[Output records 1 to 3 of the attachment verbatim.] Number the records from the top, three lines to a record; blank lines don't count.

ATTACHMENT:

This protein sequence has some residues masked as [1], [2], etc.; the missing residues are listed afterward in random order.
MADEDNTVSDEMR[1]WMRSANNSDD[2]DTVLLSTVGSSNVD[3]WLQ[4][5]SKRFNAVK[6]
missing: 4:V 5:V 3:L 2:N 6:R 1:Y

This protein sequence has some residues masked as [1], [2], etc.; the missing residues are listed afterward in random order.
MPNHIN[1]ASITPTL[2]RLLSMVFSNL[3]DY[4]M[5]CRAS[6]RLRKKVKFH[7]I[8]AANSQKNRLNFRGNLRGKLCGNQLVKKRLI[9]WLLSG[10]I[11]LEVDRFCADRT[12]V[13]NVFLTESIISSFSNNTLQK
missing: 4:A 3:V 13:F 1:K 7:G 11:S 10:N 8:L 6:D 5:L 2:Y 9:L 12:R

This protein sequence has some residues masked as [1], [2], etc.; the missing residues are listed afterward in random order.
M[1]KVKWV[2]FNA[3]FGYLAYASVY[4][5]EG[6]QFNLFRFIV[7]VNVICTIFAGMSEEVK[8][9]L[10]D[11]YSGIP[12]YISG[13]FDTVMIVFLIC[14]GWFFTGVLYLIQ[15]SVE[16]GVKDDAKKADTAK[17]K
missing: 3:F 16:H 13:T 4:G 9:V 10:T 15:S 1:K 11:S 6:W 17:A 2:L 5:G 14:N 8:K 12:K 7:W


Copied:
This protein sequence has some residues masked as [1], [2], etc.; the missing residues are listed afterward in random order.
MADEDNTVSDEMR[1]WMRSANNSDD[2]DTVLLSTVGSSNVD[3]WLQ[4][5]SKRFNAVK[6]
missing: 4:V 5:V 3:L 2:N 6:R 1:Y

This protein sequence has some residues masked as [1], [2], etc.; the missing residues are listed afterward in random order.
MPNHIN[1]ASITPTL[2]RLLSMVFSNL[3]DY[4]M[5]CRAS[6]RLRKKVKFH[7]I[8]AANSQKNRLNFRGNLRGKLCGNQLVKKRLI[9]WLLSG[10]I[11]LEVDRFCADRT[12]V[13]NVFLTESIISSFSNNTLQK
missing: 4:A 3:V 13:F 1:K 7:G 11:S 10:N 8:L 6:D 5:L 2:Y 9:L 12:R

This protein sequence has some residues masked as [1], [2], etc.; the missing residues are listed afterward in random order.
M[1]KVKWV[2]FNA[3]FGYLAYASVY[4][5]EG[6]QFNLFRFIV[7]VNVICTIFAGMSEEVK[8][9]L[10]D[11]YSGIP[12]YISG[13]FDTVMIVFLIC[14]GWFFTGVLYLIQ[15]SVE[16]GVKDDAKKADTAK[17]K
missing: 3:F 16:H 13:T 4:G 9:V 10:T 15:S 1:K 11:S 6:W 17:A 2:L 5:G 14:N 8:K 12:K 7:W